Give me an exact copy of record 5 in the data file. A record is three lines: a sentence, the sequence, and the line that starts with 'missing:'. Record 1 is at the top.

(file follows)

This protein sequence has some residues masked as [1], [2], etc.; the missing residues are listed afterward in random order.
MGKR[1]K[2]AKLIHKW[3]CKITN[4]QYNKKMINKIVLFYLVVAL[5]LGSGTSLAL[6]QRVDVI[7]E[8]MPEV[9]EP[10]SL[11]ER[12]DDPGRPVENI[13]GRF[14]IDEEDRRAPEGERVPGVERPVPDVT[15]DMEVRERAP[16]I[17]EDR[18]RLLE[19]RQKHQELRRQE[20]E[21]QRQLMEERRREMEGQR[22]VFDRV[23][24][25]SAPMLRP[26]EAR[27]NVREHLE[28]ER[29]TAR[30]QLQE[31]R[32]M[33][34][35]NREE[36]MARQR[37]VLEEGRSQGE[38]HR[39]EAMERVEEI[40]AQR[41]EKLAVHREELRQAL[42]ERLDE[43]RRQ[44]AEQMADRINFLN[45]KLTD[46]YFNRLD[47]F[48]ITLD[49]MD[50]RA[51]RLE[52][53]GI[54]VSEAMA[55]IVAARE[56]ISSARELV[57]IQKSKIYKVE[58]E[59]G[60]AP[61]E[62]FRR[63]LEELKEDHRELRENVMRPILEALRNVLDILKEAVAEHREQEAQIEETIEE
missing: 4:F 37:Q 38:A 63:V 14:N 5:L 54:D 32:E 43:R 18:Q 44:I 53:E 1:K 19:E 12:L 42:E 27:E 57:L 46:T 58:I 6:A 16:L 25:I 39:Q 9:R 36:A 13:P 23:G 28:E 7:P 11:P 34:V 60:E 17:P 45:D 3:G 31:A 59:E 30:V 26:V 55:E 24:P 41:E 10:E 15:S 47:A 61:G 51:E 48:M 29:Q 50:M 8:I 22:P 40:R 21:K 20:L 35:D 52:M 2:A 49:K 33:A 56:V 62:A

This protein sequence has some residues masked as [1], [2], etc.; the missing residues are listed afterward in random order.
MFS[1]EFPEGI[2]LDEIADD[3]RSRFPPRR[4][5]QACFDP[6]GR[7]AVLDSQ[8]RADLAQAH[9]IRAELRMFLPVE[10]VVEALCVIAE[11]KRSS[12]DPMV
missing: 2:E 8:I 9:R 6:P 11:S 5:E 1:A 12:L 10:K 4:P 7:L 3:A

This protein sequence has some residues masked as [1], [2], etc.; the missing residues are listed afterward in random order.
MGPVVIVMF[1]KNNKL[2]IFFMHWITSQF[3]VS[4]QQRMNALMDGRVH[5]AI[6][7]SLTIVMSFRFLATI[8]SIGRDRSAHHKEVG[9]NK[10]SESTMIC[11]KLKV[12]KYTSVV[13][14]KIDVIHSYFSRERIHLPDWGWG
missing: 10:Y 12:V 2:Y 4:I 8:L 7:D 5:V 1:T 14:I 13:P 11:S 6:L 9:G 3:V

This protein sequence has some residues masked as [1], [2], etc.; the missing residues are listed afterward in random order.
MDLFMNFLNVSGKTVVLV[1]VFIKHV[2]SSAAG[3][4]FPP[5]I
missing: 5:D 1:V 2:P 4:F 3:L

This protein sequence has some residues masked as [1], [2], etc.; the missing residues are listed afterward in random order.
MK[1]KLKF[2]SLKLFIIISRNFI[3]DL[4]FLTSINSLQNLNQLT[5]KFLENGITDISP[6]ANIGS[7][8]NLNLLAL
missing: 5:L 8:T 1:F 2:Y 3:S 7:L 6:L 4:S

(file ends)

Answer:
This protein sequence has some residues masked as [1], [2], etc.; the missing residues are listed afterward in random order.
MK[1]KLKF[2]SLKLFIIISRNFI[3]DL[4]FLTSINSLQNLNQLT[5]KFLENGITDISP[6]ANIGS[7][8]NLNLLAL
missing: 5:L 8:T 1:F 2:Y 3:S 7:L 6:L 4:S